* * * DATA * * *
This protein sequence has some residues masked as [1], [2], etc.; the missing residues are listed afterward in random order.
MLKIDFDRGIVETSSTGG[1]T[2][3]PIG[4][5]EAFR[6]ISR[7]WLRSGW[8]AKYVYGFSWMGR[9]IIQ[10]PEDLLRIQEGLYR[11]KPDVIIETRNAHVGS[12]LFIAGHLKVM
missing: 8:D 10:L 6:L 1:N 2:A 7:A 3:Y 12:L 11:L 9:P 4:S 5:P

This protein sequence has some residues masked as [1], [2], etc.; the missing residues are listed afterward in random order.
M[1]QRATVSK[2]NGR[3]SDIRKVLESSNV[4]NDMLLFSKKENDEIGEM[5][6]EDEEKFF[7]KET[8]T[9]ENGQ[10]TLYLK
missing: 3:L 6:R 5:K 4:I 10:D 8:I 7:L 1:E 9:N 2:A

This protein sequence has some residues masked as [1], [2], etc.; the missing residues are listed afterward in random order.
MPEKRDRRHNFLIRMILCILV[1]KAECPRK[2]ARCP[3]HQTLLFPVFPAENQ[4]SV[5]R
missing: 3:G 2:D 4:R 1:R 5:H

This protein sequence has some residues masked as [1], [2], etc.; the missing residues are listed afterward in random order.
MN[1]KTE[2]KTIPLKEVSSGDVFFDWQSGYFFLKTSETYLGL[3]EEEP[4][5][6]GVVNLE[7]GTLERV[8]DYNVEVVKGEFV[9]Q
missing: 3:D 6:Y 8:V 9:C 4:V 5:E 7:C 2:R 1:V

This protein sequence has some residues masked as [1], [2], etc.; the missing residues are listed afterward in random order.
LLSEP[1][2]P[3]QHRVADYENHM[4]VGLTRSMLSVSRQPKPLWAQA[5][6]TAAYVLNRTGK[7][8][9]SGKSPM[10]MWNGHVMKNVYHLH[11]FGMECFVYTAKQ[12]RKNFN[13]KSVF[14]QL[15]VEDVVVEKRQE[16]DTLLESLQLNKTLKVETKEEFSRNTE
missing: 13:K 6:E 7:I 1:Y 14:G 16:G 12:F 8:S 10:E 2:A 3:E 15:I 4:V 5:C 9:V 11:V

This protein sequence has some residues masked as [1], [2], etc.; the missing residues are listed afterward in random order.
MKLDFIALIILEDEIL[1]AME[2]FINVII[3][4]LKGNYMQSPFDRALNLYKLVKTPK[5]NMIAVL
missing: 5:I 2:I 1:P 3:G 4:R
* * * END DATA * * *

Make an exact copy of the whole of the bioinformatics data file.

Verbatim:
This protein sequence has some residues masked as [1], [2], etc.; the missing residues are listed afterward in random order.
MLKIDFDRGIVETSSTGG[1]T[2][3]PIG[4][5]EAFR[6]ISR[7]WLRSGW[8]AKYVYGFSWMGR[9]IIQ[10]PEDLLRIQEGLYR[11]KPDVIIETRNAHVGS[12]LFIAGHLKVM
missing: 8:D 10:L 6:L 1:N 2:A 7:A 3:Y 12:L 11:L 9:P 4:S 5:P

This protein sequence has some residues masked as [1], [2], etc.; the missing residues are listed afterward in random order.
M[1]QRATVSK[2]NGR[3]SDIRKVLESSNV[4]NDMLLFSKKENDEIGEM[5][6]EDEEKFF[7]KET[8]T[9]ENGQ[10]TLYLK
missing: 3:L 6:R 5:K 4:I 10:D 8:I 7:L 1:E 9:N 2:A

This protein sequence has some residues masked as [1], [2], etc.; the missing residues are listed afterward in random order.
MPEKRDRRHNFLIRMILCILV[1]KAECPRK[2]ARCP[3]HQTLLFPVFPAENQ[4]SV[5]R
missing: 3:G 2:D 4:R 1:R 5:H

This protein sequence has some residues masked as [1], [2], etc.; the missing residues are listed afterward in random order.
MN[1]KTE[2]KTIPLKEVSSGDVFFDWQSGYFFLKTSETYLGL[3]EEEP[4][5][6]GVVNLE[7]GTLERV[8]DYNVEVVKGEFV[9]Q
missing: 3:D 6:Y 8:V 9:C 4:V 5:E 7:C 2:R 1:V

This protein sequence has some residues masked as [1], [2], etc.; the missing residues are listed afterward in random order.
LLSEP[1][2]P[3]QHRVADYENHM[4]VGLTRSMLSVSRQPKPLWAQA[5][6]TAAYVLNRTGK[7][8][9]SGKSPM[10]MWNGHVMKNVYHLH[11]FGMECFVYTAKQ[12]RKNFN[13]KSVF[14]QL[15]VEDVVVEKRQE[16]DTLLESLQLNKTLKVETKEEFSRNTE
missing: 13:K 6:E 7:I 1:Y 14:G 16:G 12:F 8:S 10:E 2:A 3:E 15:I 4:V 5:C 9:V 11:V

This protein sequence has some residues masked as [1], [2], etc.; the missing residues are listed afterward in random order.
MKLDFIALIILEDEIL[1]AME[2]FINVII[3][4]LKGNYMQSPFDRALNLYKLVKTPK[5]NMIAVL
missing: 5:I 2:I 1:P 3:G 4:R